talks to... - June 7, 2017

“This movie should be a Rorschach test for people…” - talks to director John Lee Hancock about McDonald’s biopic The Founder
by Tom
by Tom hmv London, Bio Editor. Peanut butter, punk rock and pillows.

“This movie should be a Rorschach test for people…” - talks to director John Lee Hancock about McDonald’s biopic The Founder

The story of how fast food restaurants came to be isn’t a well-trodden path for Hollywood filmmakers, but maybe it should be, at least if the story is half as compelling as the story behind McDonald’s is shown to be in The Founder.

This is the tale of Ray Kroc, the man who made McDonald's into a worldwide phenomenon, Kroc was a struggling Illinois salesman who meets brothers Mac and Dick McDonald in 1954 and somehow manoeuvred himself into a position to take control of their company and turn it into the behemoth it is today.

Michael Keaton plays the slippery Kroc while Parks and Recreation’s Nick Offerman and Ted 2’s John Carroll Lynch play the brothers McDonald. There are also key roles for Laura Dern, B.J. Novak and Patrick Wilson.

The Blind Side director John Lee Hancock is working from a script by Robert Siegel, also known for 2008's The Wrestler and Turbo from 2013.

As the movie comes to DVD shelves, we spoke to Hancock about getting the best out of Keaton, making 1954 come to life on a limited budget and why he didn’t get any help from the fast food giant.


How did this project end up on your desk?

“It was the script initially. I was sent Robert D. Siegel’s script and asked if I’d be interested in it. I was reluctant at first, I was coming off doing Saving Mr. Banks and that was another real-life movie, so having done Walt Disney and P. L. Travers I didn’t want to get myself in a true life story rut. But I was really drawn to the script, I liked how I could be rooting for a character and then feel completely differently by the end.”


Did you know anything about the story of McDonald’s?

“A little bit. I didn’t know the story of the McDonald brothers, but I think I knew that there had been McDonald brothers. I was shocked, in a positive way, by the story. I found myself asking ‘How did I not know this?’ and I thought plenty of other people would feel like that.”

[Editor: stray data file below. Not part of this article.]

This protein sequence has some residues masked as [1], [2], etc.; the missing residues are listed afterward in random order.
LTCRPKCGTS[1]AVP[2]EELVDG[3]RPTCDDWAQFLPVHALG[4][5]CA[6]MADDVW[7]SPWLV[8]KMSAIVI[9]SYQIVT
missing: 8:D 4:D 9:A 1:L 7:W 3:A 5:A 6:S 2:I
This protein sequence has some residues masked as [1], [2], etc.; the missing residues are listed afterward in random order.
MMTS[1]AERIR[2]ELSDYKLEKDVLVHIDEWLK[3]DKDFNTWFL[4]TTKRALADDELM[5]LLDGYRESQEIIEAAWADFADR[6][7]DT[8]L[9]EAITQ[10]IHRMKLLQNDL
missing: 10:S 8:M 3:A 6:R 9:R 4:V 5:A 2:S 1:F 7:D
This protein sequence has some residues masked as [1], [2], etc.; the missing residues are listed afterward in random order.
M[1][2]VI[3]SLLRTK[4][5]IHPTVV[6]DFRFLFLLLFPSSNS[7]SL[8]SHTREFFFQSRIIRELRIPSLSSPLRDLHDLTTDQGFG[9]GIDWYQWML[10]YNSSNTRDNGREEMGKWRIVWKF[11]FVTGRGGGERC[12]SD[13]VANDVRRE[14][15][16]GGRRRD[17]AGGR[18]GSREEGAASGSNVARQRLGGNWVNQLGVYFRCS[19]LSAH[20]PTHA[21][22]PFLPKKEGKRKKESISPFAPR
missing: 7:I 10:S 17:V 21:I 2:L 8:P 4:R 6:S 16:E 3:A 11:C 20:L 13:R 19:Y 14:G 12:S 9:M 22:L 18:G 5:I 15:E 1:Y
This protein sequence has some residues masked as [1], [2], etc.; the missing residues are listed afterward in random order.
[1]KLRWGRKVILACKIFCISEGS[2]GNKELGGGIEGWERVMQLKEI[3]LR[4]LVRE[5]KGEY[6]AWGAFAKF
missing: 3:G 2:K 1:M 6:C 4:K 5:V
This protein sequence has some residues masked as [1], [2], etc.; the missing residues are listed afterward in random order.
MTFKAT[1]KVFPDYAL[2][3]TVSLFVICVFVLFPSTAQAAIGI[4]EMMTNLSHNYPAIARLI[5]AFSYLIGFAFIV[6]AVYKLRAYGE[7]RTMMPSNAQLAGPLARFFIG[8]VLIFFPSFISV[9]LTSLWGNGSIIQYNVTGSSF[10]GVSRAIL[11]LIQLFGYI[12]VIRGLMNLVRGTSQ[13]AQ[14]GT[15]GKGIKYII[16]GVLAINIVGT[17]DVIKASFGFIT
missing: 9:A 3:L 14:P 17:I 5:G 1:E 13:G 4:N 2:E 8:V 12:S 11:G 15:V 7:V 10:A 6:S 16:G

Once you were locked in, was Michael Keaton your first choice for the role of Ray Kroc?

“Absolutely. He shares a few traits with Ray. They both have a forward lean in their posture and they’re both great salesmen. There’s a dark side to Ray Kroc that I knew Michael would be able to tap into.”


How was he to work with? It’s an intense role, he’s in practically every frame of the movie...

“It is. Michael and I spent a long time working on how to build this character and we really leant on each other to provide the checks and balances to make sure we’d do the character justice. He watched a lot of footage of Ray Kroc and really got inside his mannerisms.”


Is there a lot of footage of Ray Kroc? He wasn’t interviewed on film very often was he?

“We were able to pull a decent amount, but not as much as you’d think. There’s a commencement speech, some McDonald’s corporate footage, a few interviews, so some, but it’s mostly later in life.”


How did you decide who’d play the McDonald brothers?

“I wanted them to be round-shouldered American guys. I wanted them to be solid, hardworking, amiable guys and for there to be a difference between them. I’ve been a huge fan of John Carroll Lynch’s and I wanted him. We offered him the role and he was deciding between us and a play and thankfully he chose us. Nick Offerman, I’d mainly see his comedic roles, but when I saw him do dramatic work I thought he was fantastic and I thought they’d be great together.”


The period detail is fantastic, how did you go about getting the look and feel of 1954?

“It was very difficult on our budget. We didn’t have much money and we had to build two functioning McDonald's, one of which would double as lots of different restaurants for different parts of America. They didn’t just have to look good, they also had to function as working kitchens, there was a lot of heavy lifting.”


It’s a very specific time, it’s the clothes and the cars especially...

“It’s fun to do that. I’d done 1906 Australia and 1961 Los Angeles before this and it’s very fun, but it’s a blessing and a curse. Your frame is always limited because you don’t want to see some building in the background and realise that it’s from 1980!”


How do you think people are going to react to Ray Kroc? He’s difficult to read at times...

“I love that people see him differently. This movie should be a Rorschach test for people. I love that some of them hate Ray and others think his actions are justified. I was conflicted about him from the first time I read it, like all the best characters, he’s complicated. My job isn’t to answer questions, it’s to ask really good ones.”


Obviously, McDonald’s is still with us and doing very well, did you have any dialogue with the company?

“No. We knew from the start that they weren’t going to be any help. They made one early statement that let us know that they weren’t going to sue us, but they wouldn’t be going out of their way either.”


Finally, what’s next for you?

“I’ve got a couple of movies that I’m trying to get off the ground. One is called The Highwaymen and the other is called Shadow Divers. They’re both true stories, that seems to be the world I’m in at the moment.”

The Founder is out now on DVD and Blu-Ray in hmv' online store.

The Founder
The Founder John Lee Hancock

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